Besides moving over from the Legacy Pool to the new facility, the RCSL will also utilize the Instructional/Therapy Pool at the Aquatics Center.
“We’ll use that pool as the warm-up and cooldown pool,” said Assistant City Meet Director Scott Thomas, who is also a 1st VP. “They will have the water temperature adjusted to the right level for this level of swimming. This will be an advantage, especially for the younger swimmers, who see people diving in and can react by false-starting. It should also help with the traffic control and noise.”
City Swim Meet features 18 teams from area pools all around Madison County. Athletes compete at a neutral site in individual events and team relays for overall league individual and team titles as well as league standings. Each team recently completed five dual meets on a home and away basis during the regular season.
City Meet swimming begins on at 8:45 a.m. each day, with 10-and-unders competing in the morning sessions and the older athletes in the afternoon.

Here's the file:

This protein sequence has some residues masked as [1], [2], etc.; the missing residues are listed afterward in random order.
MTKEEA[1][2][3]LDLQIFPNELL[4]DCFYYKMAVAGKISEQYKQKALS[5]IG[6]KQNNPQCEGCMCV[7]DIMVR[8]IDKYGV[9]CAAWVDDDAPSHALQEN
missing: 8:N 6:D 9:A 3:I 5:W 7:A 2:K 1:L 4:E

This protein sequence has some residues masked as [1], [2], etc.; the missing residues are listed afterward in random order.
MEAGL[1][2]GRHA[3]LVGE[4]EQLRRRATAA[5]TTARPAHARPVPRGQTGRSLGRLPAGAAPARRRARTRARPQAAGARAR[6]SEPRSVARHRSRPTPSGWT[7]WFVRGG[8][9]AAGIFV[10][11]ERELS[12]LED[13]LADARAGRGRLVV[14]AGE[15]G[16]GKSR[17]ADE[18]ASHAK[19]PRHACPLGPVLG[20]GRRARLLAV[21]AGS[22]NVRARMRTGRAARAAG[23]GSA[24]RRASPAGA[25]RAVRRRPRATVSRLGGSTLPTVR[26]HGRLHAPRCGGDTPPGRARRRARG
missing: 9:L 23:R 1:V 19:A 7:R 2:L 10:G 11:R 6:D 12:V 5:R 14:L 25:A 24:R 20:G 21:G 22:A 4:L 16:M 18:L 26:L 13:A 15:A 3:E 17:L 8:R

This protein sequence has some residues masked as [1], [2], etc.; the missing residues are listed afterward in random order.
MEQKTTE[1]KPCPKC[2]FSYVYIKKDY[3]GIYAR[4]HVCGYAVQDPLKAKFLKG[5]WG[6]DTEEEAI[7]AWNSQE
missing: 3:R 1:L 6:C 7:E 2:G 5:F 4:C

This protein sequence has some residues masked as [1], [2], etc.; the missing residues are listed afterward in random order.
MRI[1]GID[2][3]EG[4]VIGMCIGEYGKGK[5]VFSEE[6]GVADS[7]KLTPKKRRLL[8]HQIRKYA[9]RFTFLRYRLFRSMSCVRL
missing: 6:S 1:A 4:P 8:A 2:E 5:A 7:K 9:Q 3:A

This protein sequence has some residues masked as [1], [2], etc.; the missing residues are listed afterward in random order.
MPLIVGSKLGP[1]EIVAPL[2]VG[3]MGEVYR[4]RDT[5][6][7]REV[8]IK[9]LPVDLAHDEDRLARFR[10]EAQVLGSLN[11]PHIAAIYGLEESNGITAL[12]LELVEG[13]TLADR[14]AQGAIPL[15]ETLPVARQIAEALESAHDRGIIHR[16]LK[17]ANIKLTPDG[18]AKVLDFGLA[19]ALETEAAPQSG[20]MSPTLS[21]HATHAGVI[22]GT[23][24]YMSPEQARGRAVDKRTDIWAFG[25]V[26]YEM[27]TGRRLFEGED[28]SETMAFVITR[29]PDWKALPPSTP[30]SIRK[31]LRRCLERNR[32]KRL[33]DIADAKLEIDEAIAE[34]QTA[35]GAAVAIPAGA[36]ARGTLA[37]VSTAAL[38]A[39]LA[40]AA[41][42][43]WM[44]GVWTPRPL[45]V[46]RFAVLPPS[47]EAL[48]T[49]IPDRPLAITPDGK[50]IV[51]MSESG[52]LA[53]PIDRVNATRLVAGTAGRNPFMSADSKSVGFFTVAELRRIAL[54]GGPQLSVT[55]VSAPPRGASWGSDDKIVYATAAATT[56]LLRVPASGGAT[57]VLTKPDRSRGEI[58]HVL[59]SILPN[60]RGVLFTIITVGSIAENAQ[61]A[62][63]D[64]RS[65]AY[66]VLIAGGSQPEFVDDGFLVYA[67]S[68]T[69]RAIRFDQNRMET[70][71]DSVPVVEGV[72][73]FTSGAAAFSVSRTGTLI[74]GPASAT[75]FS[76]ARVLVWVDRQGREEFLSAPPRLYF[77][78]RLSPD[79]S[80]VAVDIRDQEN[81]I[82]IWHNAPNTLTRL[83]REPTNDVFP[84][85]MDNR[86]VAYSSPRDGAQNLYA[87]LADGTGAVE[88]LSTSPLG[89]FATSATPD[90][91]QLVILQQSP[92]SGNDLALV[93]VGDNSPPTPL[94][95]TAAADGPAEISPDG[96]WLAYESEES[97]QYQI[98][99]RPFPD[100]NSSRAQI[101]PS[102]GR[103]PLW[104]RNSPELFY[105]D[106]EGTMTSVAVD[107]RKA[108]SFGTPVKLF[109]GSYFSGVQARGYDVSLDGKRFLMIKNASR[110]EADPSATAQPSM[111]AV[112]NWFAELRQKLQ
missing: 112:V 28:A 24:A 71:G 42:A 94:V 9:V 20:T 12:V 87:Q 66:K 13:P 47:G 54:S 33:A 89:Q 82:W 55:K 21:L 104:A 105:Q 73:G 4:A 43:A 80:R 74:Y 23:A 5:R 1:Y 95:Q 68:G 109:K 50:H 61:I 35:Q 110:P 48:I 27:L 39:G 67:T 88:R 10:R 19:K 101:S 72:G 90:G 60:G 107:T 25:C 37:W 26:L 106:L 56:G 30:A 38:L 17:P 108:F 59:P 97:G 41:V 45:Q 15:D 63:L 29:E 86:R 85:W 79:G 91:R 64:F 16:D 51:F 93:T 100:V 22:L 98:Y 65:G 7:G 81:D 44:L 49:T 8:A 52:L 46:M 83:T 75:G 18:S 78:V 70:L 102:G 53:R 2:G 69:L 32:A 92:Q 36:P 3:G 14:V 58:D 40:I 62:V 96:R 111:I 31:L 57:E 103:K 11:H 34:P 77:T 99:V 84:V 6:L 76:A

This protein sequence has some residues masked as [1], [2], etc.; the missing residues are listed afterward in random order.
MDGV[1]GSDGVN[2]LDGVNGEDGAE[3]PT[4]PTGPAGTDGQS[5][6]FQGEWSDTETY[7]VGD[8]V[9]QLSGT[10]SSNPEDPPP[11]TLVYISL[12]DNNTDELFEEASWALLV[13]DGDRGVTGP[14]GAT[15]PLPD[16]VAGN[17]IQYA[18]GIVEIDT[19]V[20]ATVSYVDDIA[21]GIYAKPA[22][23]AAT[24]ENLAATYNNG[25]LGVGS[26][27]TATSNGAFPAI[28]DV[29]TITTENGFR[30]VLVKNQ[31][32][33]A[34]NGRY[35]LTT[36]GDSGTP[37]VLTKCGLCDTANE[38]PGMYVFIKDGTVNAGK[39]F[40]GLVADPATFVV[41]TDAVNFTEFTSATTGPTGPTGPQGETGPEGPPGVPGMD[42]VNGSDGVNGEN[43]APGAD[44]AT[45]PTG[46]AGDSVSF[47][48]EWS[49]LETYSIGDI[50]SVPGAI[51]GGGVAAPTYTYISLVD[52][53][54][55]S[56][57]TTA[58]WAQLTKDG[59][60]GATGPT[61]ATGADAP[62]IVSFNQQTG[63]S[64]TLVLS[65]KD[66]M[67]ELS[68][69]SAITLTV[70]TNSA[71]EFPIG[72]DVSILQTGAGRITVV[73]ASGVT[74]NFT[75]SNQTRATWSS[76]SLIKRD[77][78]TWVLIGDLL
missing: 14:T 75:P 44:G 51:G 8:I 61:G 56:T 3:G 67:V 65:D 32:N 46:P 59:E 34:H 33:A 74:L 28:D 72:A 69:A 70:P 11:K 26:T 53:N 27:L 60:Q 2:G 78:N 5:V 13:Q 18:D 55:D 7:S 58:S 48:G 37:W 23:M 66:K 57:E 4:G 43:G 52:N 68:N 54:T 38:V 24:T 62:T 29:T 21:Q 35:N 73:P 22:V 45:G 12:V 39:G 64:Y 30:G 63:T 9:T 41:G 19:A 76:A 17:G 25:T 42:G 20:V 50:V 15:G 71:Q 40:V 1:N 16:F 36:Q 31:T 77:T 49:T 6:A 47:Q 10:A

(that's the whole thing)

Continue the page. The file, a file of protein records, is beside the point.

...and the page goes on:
The City Diving Championships start at 9 a.m. on July 7. The younger divers spring into action first. The meet breaks for an hour at noon, before the older divers compete in the afternoon. The popular Dive Meet culminates with the open division. All of the events at both venues are free to view.
“We are very excited about this year’s City Meet,” said RCSL President Justin Olander. “Everything is run by volunteers. It is quite a humbling experience when you think about all the things that have to come together to host this meet and we are very grateful to everyone contributing to its success.”